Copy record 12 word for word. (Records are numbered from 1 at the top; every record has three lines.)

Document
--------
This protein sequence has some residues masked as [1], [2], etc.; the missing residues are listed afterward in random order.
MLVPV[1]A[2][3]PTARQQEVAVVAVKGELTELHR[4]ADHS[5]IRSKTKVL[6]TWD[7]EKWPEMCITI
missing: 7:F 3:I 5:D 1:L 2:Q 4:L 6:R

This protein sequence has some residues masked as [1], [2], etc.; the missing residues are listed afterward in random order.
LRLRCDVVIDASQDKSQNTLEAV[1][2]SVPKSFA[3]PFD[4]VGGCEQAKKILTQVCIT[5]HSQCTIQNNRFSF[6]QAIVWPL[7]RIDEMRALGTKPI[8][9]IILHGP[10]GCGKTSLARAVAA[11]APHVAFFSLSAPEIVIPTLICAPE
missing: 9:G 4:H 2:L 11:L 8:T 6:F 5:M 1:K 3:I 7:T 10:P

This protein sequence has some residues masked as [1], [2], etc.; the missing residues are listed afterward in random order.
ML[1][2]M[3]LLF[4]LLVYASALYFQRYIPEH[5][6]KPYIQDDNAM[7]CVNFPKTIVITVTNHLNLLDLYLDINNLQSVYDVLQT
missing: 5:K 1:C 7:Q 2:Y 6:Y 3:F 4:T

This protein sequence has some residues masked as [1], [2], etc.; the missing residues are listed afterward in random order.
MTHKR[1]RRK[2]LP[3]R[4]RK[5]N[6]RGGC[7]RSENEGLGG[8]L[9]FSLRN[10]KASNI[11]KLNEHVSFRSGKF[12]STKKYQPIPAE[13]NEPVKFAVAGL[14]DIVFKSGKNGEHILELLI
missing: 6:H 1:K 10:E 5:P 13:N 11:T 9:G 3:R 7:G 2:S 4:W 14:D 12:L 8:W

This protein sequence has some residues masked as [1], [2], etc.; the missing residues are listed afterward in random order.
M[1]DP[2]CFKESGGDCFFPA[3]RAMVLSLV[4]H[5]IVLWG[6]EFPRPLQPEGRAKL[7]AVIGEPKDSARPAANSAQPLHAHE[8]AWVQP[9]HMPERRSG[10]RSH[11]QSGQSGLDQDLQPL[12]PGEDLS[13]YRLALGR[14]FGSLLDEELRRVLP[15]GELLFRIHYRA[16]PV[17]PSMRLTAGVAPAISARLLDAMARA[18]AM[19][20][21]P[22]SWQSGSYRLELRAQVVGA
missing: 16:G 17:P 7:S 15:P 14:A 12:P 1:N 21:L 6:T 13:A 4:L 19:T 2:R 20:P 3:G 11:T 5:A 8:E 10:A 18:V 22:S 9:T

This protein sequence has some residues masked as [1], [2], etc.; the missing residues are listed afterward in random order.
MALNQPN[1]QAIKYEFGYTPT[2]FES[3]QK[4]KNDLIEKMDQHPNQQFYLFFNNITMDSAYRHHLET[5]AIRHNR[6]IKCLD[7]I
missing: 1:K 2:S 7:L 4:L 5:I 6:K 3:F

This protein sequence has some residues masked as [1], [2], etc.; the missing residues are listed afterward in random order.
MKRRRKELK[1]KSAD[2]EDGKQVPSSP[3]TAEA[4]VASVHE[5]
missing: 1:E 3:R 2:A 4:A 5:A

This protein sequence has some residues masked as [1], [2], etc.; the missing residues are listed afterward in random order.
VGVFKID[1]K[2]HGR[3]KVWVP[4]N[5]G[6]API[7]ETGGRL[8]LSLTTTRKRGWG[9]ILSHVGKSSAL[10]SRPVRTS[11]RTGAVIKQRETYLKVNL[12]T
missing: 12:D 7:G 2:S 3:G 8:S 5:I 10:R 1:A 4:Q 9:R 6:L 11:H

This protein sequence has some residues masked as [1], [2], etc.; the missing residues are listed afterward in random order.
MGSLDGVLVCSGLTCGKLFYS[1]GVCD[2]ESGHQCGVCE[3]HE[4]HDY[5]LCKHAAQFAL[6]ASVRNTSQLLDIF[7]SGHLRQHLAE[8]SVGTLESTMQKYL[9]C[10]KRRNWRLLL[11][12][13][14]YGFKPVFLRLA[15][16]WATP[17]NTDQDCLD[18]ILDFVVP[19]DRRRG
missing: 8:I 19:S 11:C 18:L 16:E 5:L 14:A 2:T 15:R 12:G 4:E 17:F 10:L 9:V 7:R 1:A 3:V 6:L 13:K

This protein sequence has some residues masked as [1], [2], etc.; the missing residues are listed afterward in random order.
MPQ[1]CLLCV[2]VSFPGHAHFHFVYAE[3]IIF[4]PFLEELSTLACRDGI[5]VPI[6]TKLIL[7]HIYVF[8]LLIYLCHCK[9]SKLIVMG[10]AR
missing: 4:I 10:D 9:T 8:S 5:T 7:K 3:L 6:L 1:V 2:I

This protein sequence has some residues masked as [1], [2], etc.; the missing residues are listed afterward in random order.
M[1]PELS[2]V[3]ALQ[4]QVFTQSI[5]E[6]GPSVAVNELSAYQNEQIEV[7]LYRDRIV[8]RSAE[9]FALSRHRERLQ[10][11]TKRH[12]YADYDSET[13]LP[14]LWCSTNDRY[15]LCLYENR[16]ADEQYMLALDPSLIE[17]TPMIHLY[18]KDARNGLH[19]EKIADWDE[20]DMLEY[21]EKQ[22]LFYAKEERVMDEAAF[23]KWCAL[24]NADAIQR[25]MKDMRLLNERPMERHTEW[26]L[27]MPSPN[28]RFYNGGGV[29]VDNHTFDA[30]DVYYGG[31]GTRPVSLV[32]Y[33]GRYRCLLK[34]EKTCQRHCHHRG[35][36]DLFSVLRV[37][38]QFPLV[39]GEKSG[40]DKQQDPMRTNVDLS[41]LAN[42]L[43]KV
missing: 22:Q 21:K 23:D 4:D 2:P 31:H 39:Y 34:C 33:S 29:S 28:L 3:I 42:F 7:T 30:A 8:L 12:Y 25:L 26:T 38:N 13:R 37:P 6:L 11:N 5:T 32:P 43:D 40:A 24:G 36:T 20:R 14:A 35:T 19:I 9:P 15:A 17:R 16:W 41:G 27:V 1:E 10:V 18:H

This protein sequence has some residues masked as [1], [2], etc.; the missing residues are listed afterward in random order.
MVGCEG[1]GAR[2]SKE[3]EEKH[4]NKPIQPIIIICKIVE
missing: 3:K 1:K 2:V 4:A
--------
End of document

This protein sequence has some residues masked as [1], [2], etc.; the missing residues are listed afterward in random order.
MVGCEG[1]GAR[2]SKE[3]EEKH[4]NKPIQPIIIICKIVE
missing: 3:K 1:K 2:V 4:A